• The Atrium matter serves as a reminder of the agencies’ interest in alleged anti-steering and other restrictive contracting practices. Now is an opportune time for hospital systems to review their managed care contracting practices for potential antitrust risk under the rule of reason, particularly hospital systems with relatively high shares within concentrated service areas or that have contracting provisions with payors representing a majority of the local patient population that could be characterized as allegedly restrictive.

© 2019 McDermott Will & Emery

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About this Author

Jeffrey W. Brennan, McDermott Will Emery Law Firm, Antitrust Attorney
Partner

Jeffrey W. Brennan is a partner in the law firm of McDermott Will & Emery LLP and is based in the Firm’s Washington, D.C., office.  He focuses his practice on mergers, litigation, government investigations and counseling, with extensive experience across a broad range of industries, including the health care sector. 

202-756-8127
Ashley Fischer, Partner, Health Industry, Attorney, McDermott Will Law firm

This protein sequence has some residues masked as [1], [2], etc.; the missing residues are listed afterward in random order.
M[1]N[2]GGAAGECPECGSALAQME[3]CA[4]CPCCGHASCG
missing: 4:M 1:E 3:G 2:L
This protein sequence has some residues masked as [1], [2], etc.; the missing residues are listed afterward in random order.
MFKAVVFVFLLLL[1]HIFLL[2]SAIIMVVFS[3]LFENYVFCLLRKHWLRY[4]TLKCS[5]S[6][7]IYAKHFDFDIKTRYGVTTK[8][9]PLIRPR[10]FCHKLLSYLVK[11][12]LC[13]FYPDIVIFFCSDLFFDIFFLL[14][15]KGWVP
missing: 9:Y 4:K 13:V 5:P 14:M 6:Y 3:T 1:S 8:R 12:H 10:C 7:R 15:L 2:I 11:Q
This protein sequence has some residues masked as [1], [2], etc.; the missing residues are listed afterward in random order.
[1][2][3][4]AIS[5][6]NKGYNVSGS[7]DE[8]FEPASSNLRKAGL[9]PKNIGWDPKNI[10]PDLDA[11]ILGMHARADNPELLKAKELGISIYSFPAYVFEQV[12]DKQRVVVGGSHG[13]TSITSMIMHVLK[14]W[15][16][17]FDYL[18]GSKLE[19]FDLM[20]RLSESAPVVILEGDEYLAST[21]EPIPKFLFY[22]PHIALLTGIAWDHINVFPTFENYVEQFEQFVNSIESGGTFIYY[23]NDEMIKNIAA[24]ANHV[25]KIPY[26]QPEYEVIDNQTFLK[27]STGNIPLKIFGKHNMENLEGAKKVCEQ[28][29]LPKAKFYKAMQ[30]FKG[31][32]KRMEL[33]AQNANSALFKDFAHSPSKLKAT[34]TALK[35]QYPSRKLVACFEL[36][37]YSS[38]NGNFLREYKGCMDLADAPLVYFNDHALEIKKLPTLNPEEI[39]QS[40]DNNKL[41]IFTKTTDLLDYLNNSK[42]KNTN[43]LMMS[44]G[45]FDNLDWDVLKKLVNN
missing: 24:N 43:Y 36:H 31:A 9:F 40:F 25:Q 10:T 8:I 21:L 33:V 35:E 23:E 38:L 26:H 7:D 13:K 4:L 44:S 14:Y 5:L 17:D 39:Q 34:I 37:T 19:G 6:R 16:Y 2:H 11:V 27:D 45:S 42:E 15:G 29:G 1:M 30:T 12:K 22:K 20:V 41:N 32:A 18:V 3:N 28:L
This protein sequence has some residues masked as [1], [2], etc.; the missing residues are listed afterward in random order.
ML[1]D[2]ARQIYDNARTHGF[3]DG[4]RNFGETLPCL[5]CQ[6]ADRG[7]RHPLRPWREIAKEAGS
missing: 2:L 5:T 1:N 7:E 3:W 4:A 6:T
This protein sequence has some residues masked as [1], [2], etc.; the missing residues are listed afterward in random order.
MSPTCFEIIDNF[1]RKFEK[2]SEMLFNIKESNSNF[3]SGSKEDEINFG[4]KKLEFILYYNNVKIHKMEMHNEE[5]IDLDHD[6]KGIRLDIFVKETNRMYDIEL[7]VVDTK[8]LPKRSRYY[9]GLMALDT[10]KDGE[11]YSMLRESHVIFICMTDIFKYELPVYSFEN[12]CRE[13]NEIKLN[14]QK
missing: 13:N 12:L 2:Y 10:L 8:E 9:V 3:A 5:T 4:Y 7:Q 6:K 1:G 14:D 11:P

Partner

Ashley Fischer is a partner in the law firm of McDermott Will & Emery LLP and is based in the Firm’s Chicago office.  She is Partner-in-Charge of the Health Industry Advisory Practice Group in Chicago.  She also co-chairs the Health Antitrust Affinity Group.

Ashley represents healthcare providers on a wide range of corporate and regulatory matters, focusing on affiliations, collaborations, joint ventures, managed care contracting networks such as clinically-integrated networks (CINs) and accountable care organizations (ACOs), and other health reform initiatives and alignment strategies. Ashley provides corporate transactional and antitrust counseling for these projects. Her antitrust counseling practice includes assessment of the implications of the formation and operation of these collaborations, such as analyses of competitive effects, sufficiency of integration, ancillary restraints, restrictive covenants, and ongoing conduct.